13. Δ cold housing Δ blood pressure Δ ischaemic heat disease incidence Δ stroke incidence Δ asthma severity, children Δ depression annual period prevalence Δ health expenditure Δ population income Δ chronic kidney disease incidence Δ hypertensive heart disease incidence Δ atrial fibrillation incidence Δ COPD severity Δ asthma severity, adult Δ LRTI annual period prevalence Δ anxiety annual period prevalence Δ asthma and COPD incidence rate = Strong evidence = Moderate evidence = Weak evidence Sum Δ morbidity rates, mortality rates, health expenditure rates, and income earning rates Δ all cause morbidity Δ all cause mortality Δ health adjusted life years (HALYs) Δ health inequalities Mishra,, S, Wilson, T, Andrabi, H, Ait Ouakrim, D, Li A, Singh A, Akpan E, Bentley R, BlakelyT. The health gains and cost savings of eradicating cold housing in Australia (Under review)
  14. 0 10000 20000 30000 40000 50000 60000 70000 Ischaemic hearth disease incidence Stroke incidence Chronic kidney disease incidence Hypertensive heart disease incidence Atrial fibrillation incidence Depression prevalence Anxiety prevalence Asthma severity COPD severity LRTI event rate Hypertension-related disease Mental health Respiratory HALYs gained 20 years Lifetime Health gains ≈6 times greater amongst most deprived $5.8B (range 2.5 to 13.1) increase in income earnings 2021-40 $1.16B (range 0.5 to 2.6) in health care savings 2021-40 Mishra,, S, Wilson, T, Andrabi, H, Ait Ouakrim, D, Li A, Singh A, Akpan E, Bentley R, BlakelyT. The health gains and cost savings of eradicating cold housing in Australia (Under review) We can conclude that the contribution of eradicating cold housing to better health through improved mental health is likely large. • Health gain of 202,000 (range 113,000 to 373,000) HALYs
  15. 0,00 5,00 10,00 15,00 20,00 Smoke-free generation Tight limits on sodium in bread Taxing alcoholic beverages Eradication of indoor cold Statin for adults (5%-9% CVD risk next 5 yrs) Mandatory Tick food labelling program ACE inhibitor for adults (5%-9% CVD risk next 5 yrs) Beta-blocker for adults (5%-9% CVD risk next 5 yrs) Community heart health program Lifestyle program for adults HALYs gained (log scale) over the remaining lifetime of the population, per 1000 people, 3% annual discount rate Mishra,, S, Wilson, T, Andrabi, H, Ait Ouakrim, D, Li A, Singh A, Akpan E, Bentley R, BlakelyT. The health gains and cost savings of eradicating cold housing in Australia (Under review)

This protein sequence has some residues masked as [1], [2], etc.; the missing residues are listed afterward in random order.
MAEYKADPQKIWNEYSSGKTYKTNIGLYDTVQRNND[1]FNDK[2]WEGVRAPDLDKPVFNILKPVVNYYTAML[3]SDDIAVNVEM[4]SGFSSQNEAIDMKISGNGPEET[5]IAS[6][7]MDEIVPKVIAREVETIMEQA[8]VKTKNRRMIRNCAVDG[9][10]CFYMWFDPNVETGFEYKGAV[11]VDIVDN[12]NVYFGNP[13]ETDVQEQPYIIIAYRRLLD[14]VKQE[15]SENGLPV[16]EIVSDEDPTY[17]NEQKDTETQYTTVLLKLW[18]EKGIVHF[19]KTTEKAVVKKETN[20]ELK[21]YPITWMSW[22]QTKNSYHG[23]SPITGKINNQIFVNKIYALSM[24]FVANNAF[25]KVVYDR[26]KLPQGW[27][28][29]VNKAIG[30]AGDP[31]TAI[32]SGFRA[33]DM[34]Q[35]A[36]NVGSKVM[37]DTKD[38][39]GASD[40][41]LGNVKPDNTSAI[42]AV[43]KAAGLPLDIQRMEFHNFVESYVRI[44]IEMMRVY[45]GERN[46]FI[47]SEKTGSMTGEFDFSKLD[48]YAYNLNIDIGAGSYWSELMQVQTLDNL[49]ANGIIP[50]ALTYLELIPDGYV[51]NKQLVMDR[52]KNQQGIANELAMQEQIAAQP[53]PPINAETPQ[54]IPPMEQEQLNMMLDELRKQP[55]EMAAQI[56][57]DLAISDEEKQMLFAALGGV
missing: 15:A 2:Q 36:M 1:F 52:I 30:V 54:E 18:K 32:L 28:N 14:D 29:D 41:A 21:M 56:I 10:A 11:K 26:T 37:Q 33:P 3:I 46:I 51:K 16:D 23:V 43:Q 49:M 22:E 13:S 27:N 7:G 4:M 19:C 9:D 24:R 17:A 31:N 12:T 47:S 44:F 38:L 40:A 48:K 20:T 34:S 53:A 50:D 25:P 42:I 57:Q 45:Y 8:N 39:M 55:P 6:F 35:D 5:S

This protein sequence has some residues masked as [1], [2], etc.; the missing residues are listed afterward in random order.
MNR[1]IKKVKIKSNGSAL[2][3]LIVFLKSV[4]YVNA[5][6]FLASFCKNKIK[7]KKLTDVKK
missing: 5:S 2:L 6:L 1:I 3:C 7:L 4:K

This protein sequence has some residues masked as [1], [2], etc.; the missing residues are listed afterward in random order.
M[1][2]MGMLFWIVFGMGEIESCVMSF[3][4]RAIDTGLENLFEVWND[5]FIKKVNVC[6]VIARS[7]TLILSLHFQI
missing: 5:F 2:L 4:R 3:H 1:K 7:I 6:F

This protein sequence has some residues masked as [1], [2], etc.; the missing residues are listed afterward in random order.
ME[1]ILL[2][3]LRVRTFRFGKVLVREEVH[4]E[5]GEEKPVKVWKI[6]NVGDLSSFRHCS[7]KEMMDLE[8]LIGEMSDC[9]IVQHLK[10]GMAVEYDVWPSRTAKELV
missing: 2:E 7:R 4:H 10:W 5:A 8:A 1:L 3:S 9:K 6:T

16. Interventions to reduce energy poverty, and other housing interventions, are cost-effective: - We could spend up to $7.6 billion* to eradicate cold housing and still be cost effective. - If we add in other gains, like productivity gains, energy and environmental savings, we would be prepared to spend $7.6 billion ++. Cost-effectiveness insights * Given lifetime discounted health expenditure savings of $1.3 billion, and 89,600 discounted life time HALY gains, as society we would spend up to 1.3 + $70k*89600 = $7.6 billion to eradicate cold housing and still be cost effective (valuing a HALY at GDP per capita) – just on health outcomes alone
  17. Contextual drivers Housing Systems Healthy Housing Indicators Home environments Cardiovascular, respiratory, mental health, injury Reframing housing security – Apex determinant 18 Affordability •Cost of renting •Cost of purchasing •Cost of maintenance •Cost of utilities Security •Housing supply/demand •Social housing availability •Informal settlements Suitability •Housing size and condition •Accessible housing Location •Green space •Access to transport •Access to jobs
  18. Reframing Housing Security Useful internationally comparable indicator of housing system health ASPIRATIONAL By Socio-Economic Position: Age-cohort patterns of housing occupancy by tenure Social housing (% stock) relative to need Housing affordability (%HAS) in rental and owner-occupied sectors Distance to jobs and transport for affordable housing developments 19 AVAILABLE Indoor air quality (from global burden of disease measures) Number of informal settlements (monitored as part of the Sustainable Development Goals).
  19. Conclusions Housing security is an apex determinant of how people are housed. Security of tenure is a critical characteristic of healthy housing in the rental sector. Improving security, at the population level is potentially a cost-effective prevention strategy for health. With the rise of intergenerational inequalities and the threat of our changing climate – its importance has increased as a prevention and mitigation strategy. Recommend developing internationally comparably indicators of the health of our housing systems that we can use to generate and evaluate policy. 20
  20. Thank you Professor Rebecca Bentley Director, NHMRC Centre of Research Excellence in Healthy Housing Melbourne School of Population and Global Health T: +61 3 8344 0639